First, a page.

Umbrella Entertainment presents the film in the theatrical 1.85:1 aspect ratio in 1080p AVC MPEG-4. A 4K restoration was undertaken by Umbrella and this Blu-ray is the first to utilize the new master. From the opening colorful scenes in the rural outback showcase a healthy look, with the bright blue skies, the browns of the sand, and the colorful wardrobe of the school children. In darker scenes such as in the caves and at night, there is great detail in the darker portions as well. Film scratches, debris, and other anomalies have been removed and film grain is kept intact. There are some inconsistencies here and there with flickering, and some minimal damage in certain portions. Some sequences have colors looking slightly washed out in comparison to others. But overall it is a very good looking transfer for the film.

The film is uncut with a runtime of 105:07.


English DTS-HD Master Audio 2.0 mono
The original mono track is presented in a lossless format. The supernatural and eerie score by Charles Wain (AKA Groove Myers) great, being well balanced with the dialogue and effects throughout. Dialogue is always clear and easy to understand, and there are no hisses, pops, or other errors with the track.

There are optional English HoH subtitles for the film in a white font. Timing of the subtitles are fine when the speaker speaks, but the subtitles sometimes disappear before the speaker has full spoken which might be slightly annoying for people that rely on captions. There are no spelling or grammar errors.


"Riding the Wave: Producer Jim McElroy on The Last Wave" interview (38:16)
In this new interview, producer Jim McElroy discusses the Australian filmmaking rise in the early 1970s, producing Weir's "The Cars That Ate Paris" and "Picnic at Hanging Rock", alongside detailed information on "The Last Wave". From Weir's writing, the music and effects work, the casting, and the release of the film are all discussed here.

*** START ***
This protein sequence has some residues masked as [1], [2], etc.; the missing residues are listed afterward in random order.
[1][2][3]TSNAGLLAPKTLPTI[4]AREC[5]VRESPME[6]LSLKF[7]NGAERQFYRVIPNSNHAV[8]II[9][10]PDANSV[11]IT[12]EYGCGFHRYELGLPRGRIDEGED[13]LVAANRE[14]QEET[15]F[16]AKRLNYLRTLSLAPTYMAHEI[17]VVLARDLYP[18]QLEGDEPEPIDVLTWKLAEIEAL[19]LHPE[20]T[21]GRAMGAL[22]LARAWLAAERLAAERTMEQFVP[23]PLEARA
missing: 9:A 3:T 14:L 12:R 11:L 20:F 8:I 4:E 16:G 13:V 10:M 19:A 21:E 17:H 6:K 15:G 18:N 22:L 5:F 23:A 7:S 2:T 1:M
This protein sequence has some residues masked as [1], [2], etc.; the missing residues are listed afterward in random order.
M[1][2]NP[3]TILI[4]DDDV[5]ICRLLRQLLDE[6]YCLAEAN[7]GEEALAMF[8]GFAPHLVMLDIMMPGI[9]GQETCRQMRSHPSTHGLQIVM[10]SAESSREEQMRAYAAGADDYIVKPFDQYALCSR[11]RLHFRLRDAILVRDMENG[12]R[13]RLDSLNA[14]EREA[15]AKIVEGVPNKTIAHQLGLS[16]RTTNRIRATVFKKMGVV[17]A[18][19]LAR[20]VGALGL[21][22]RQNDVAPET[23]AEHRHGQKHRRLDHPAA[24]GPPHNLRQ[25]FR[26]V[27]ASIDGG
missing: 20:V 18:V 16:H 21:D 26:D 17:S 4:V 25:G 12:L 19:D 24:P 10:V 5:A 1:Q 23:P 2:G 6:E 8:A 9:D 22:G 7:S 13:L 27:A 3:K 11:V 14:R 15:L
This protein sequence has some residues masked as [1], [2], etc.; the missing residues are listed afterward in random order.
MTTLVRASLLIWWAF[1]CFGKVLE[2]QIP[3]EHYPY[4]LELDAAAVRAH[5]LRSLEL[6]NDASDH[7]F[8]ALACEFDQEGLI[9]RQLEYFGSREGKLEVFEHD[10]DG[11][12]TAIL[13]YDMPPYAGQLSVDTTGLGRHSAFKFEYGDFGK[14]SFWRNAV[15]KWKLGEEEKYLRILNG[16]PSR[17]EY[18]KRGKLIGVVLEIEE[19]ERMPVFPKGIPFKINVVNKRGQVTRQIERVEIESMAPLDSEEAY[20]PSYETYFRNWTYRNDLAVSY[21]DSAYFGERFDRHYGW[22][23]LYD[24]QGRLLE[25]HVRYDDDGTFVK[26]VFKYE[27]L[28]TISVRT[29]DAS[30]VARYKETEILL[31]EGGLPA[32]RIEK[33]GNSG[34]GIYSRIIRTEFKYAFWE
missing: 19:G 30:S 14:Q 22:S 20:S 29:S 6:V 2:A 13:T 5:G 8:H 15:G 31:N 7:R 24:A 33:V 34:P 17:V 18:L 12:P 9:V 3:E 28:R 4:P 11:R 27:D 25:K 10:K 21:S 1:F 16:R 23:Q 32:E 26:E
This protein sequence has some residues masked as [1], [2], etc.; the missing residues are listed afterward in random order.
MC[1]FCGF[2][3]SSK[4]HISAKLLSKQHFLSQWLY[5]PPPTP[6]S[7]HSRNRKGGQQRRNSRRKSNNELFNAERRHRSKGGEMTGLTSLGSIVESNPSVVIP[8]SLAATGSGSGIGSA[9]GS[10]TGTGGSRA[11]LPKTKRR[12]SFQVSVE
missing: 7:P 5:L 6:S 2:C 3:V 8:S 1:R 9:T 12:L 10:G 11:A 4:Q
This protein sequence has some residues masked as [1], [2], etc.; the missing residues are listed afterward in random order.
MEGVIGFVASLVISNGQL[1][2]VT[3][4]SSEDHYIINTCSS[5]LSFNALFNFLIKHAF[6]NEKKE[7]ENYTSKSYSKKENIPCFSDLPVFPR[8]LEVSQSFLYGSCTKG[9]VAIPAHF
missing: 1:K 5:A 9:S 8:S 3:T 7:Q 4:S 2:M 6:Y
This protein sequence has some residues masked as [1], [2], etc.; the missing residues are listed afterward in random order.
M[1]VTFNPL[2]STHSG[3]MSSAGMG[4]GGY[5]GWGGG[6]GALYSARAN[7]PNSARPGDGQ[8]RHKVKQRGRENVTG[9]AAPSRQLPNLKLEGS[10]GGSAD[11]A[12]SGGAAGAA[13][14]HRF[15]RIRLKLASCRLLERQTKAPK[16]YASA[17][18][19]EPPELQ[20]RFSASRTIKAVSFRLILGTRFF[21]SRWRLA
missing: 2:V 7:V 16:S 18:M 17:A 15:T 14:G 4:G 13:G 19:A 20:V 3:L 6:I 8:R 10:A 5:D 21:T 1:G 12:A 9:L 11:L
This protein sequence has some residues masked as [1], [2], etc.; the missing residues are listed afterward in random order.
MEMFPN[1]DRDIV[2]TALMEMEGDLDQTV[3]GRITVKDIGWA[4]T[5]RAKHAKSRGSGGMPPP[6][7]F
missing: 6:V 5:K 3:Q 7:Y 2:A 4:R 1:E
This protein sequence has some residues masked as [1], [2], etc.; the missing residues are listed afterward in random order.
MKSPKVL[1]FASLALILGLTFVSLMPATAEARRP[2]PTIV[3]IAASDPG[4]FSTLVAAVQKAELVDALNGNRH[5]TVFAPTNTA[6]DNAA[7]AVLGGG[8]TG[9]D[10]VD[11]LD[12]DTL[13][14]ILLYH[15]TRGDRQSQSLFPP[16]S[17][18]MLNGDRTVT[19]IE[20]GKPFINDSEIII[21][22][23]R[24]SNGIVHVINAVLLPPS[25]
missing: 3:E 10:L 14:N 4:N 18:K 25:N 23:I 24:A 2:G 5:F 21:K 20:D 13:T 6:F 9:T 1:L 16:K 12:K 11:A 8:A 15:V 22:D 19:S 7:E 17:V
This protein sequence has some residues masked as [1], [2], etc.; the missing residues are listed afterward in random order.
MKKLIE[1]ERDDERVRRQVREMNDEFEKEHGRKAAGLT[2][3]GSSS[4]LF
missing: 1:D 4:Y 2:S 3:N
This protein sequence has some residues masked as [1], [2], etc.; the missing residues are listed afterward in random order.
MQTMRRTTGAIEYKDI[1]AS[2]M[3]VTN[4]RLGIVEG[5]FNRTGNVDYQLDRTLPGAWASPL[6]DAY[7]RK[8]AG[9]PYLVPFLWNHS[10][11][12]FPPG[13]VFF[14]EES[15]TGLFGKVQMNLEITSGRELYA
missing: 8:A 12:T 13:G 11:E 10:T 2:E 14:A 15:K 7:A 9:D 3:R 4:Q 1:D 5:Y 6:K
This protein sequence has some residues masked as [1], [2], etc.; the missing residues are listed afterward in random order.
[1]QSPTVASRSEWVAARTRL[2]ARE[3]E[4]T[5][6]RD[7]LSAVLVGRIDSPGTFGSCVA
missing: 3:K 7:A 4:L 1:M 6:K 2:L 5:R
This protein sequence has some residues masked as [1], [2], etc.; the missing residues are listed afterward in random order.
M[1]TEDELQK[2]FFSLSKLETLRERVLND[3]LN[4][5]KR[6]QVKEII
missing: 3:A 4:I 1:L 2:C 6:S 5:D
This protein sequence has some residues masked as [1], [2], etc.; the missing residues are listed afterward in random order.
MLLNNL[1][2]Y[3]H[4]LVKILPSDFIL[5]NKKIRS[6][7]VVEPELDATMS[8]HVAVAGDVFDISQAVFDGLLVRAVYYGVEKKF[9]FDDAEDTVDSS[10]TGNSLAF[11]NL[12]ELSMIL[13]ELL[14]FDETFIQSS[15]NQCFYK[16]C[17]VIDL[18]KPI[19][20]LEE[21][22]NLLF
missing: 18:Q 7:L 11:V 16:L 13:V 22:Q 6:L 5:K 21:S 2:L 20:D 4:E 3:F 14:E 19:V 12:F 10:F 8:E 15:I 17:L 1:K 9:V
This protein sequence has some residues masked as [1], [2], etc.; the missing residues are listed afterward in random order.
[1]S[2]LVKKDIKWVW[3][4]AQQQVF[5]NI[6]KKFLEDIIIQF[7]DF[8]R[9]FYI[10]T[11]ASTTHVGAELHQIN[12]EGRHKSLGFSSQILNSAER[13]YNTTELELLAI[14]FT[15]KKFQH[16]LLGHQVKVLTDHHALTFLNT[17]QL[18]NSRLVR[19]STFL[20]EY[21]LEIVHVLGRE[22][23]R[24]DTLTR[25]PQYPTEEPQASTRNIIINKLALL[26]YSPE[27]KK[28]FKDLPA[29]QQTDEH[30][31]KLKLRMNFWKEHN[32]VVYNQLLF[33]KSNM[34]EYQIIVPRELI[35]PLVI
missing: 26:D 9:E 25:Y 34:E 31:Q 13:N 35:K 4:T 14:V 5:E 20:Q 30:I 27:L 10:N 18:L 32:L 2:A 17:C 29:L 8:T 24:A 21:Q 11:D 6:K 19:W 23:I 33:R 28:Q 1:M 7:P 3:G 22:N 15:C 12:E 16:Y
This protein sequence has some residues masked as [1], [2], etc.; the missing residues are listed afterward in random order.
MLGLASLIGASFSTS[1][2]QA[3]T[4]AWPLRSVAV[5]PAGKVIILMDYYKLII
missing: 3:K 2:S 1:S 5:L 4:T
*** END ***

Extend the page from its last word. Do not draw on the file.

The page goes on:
in 720p AVC MPEG-4, in 1.78:1, in English Dolby Digital 2.0 with no subtitles

"Lighting the Cave: Director of Photography Russell Boyd on The Last Wave" interview (24:39)
In this new interview, Russel Boyd looks back at the second film he shot for Weir after "Picnic at Hanging Rock", including the look of the film, memories of the stars, details on certain sequences and working with technical challenges with water.
in 720p AVC MPEG-4, in 1.78:1, in English Dolby Digital 2.0 with no subtitles

"Richard Chamberlain: In Conversation with Paul Harris" interview (22:11)
In this new interview from May 2020 during the COVID-19 pandemic, Chamberlain is interviewed by film critic Paul Harris remotely via Internet video chat. Chamberlain looks back fondly on the film, working in Australia for the first time with a young crew and great admiration for his co-stars. He also discusses his role, about the underlying tone of the film, how Weir was nearly the director for "The Thorn Birds", and more.
in 720p AVC MPEG-4, in 1.78:1, in English Dolby Digital 2.0 with no subtitles

"David Gulpilil: Walkabout to Hollywood" 1980 documentary excerpt (7:05)